“I didn’t have much help making the mixtape” Smith said. “I found almost all of the beats for free just searching the Internet, I wrote all of my lyrics, and the cover art for the tape was my idea too.”

Dingle confirmed that all of Smith’s work comes directly from her.

“I don’t have to do much with her artistically. I just make sure the timing with everything is right. I run marketing ideas by her and keep the artist integrity intact on her behalf. She’s very independent”

Smith took a lot of pride in her debut project, and said the lead single, “French,” appeared to have the most buzz.

“French is the lead single, but it wasn’t much of a decision picking it. It just felt right. It looks like it’s the most popular song, as well. My personal favorite is ‘Bliind’. It started out as a text message, and ended up being a lot more,” she said.

Smith credited most of her inspiration to the musical acts of the 1990’s.

“My biggest influences are definitely TLC and Missy Elliot. Missy was a great visionary, so I look up to her a lot musically and artistically,” Smith said. “She always pushed the envelope.”

Aside from the popularity of her mixtape, Smith is also known for her engaging live performance, the most memorable being her first trip to South by South West (SXSW) last month, an annual arts festival in Austin, Texas.

“SXSW was a crazy experience,” Smith said. “I’m just thankful I got to go. It gave me a lot of exposure. T.I. and Grand Hustle were all there, so I got to go to his ‘Music Matters’ show. I got to meet some legends at that event. I was even able to give Pharrell a copy of my mixtape. That was a very surreal moment for me.”

Smith explained that she had not performed in front of such a significant audience before then.

“It was the first time I performed in front of such an expansive audience” Smith said. “A lot of music executives were there. C-Murder was there, and one of the tracks on my mixtape is a rendition of his music, so it was really cool getting to meet such a wide array of artists.”

Smith said the recent attention from major musical acts inspires her more than anything.

“It’s really cool having the support,” Smith said. “It gives you an added confidence knowing they believe in you.  There’s a ton of pressure as well, when multi-platinum artists are in the studio with you at work, and they’re waiting for you to deliver.”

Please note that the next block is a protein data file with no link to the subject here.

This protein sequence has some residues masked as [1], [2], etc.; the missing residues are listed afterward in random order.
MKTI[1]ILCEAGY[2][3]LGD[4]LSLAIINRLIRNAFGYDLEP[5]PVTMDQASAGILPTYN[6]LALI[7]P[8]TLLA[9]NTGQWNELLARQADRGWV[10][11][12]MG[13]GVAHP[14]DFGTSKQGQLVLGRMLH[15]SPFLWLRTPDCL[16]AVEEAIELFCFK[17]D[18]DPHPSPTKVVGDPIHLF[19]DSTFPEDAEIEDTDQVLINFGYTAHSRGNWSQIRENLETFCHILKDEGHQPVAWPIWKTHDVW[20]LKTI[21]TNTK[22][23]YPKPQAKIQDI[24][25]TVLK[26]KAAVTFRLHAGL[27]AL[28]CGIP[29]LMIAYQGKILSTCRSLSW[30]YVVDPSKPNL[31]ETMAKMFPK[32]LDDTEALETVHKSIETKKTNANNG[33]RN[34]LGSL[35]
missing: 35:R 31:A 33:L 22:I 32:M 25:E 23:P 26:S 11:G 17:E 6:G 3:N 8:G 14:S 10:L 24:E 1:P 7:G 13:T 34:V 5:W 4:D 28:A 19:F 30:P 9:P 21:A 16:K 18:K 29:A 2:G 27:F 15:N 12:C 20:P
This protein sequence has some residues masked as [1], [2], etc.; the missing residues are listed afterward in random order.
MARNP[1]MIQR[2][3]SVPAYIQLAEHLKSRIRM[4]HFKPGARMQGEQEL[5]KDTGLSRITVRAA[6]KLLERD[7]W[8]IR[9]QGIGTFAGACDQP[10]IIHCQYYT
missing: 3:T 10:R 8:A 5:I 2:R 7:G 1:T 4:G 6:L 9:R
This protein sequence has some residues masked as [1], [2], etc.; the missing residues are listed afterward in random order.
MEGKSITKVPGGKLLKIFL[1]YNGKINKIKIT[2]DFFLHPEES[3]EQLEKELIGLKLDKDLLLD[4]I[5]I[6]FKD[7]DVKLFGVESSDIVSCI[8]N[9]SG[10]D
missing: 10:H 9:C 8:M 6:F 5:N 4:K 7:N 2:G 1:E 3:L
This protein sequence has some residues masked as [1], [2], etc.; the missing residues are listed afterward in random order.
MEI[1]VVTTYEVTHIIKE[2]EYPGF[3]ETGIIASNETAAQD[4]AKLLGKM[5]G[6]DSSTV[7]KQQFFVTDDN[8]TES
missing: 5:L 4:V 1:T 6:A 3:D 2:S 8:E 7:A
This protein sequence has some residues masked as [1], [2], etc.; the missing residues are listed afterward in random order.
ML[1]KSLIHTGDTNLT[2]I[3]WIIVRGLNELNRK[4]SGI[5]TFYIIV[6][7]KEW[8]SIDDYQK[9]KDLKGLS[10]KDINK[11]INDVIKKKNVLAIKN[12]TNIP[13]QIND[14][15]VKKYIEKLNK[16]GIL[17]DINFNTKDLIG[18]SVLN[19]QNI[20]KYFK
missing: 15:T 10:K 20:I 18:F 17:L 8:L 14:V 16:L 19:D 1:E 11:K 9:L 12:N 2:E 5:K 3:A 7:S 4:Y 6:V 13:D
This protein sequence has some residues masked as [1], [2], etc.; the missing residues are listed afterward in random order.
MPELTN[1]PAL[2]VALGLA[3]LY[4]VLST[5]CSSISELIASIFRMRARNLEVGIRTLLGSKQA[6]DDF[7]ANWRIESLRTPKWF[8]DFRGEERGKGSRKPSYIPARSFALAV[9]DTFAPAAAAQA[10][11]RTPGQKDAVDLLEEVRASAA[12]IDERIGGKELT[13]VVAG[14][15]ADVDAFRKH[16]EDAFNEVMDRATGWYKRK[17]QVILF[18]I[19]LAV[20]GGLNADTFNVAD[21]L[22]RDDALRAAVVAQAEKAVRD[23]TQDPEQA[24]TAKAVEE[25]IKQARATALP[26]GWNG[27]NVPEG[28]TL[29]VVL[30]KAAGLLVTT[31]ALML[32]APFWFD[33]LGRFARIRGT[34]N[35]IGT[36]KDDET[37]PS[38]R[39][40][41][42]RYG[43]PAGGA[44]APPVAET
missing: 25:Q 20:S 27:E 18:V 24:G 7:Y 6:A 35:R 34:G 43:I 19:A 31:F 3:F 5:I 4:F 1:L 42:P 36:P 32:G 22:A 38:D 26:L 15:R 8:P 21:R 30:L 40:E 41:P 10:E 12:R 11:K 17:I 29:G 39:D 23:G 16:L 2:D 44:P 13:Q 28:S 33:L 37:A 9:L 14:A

Dingle said it was inspiring, but doesn’t see the attention as a shortcut to success.

“It’s great to know that such prominent people respect and appreciate the work, but we know that it doesn’t mean we’ve made it by any means,” Dingle said. “Our main focus is on building a stable fan base to keep pushing the music, not established artists. We want to be self-sufficient.”

Although Smith quickly gained popularity in the mainstream audience, she still remembered where she started, and said she ended up performing at “Volition”.

“We decided at 5:00 that morning that I was going to perform at the fashion show,” Smith said. “My team texted me really early and gave me the details kind of last minute. It was cool performing in front of my old peers, especially because I used to be in their shoes.”

Smith admitted her surprise at being welcomed so warmly by the Georgia State audience.

“I was really surprised the people at Georgia State even knew who I was. People came to me after I performed asking for pictures and telling me they loved my music; it was crazy since I haven’t been out here much lately,” she said.

Smith said although the buzz for her last project may just now be beginning to grow, she still want to continue working.

“I’m currently working on my second mixtape, ‘Pulp Fiction’, which will probably be released by the end of the summer” Smith said. “I know a lot of people are just now catching on to Suite404, but it’s been a long time since I’ve released a project, and I really want to move on. This project is in a different direction musically,” she said. “Suite404 was for the city of Atlanta. This project is a little more outward in terms of who it can reach.”

Smith advised any artist hoping to follow in her shoes to pursue their passion fearlessly.

“If you think you have a serious passion for it and believe in yourself, there’s nothing wrong with trying. School will always be here, so I think you should go for any dream with everything you have,” she said “Do your research on your craft, and make sure the people you work with have your best interests in mind.”

Smith represents a new age of music in Atlanta, a deviation from the familiar sound of Southern hip-hop that the community has grown so accustomed to hearing.

“There’s just so much artistic talent in every aspect right now,” Dingle said. “It’s just a matter of getting everyone to notice on a national level. It’s the confidence in everyone artistically that drives us to create great work. We want the bar to be set so high that everyone strives to be greater collectively. All eyes are on Atlanta, it’s up to us to ensure quality product.”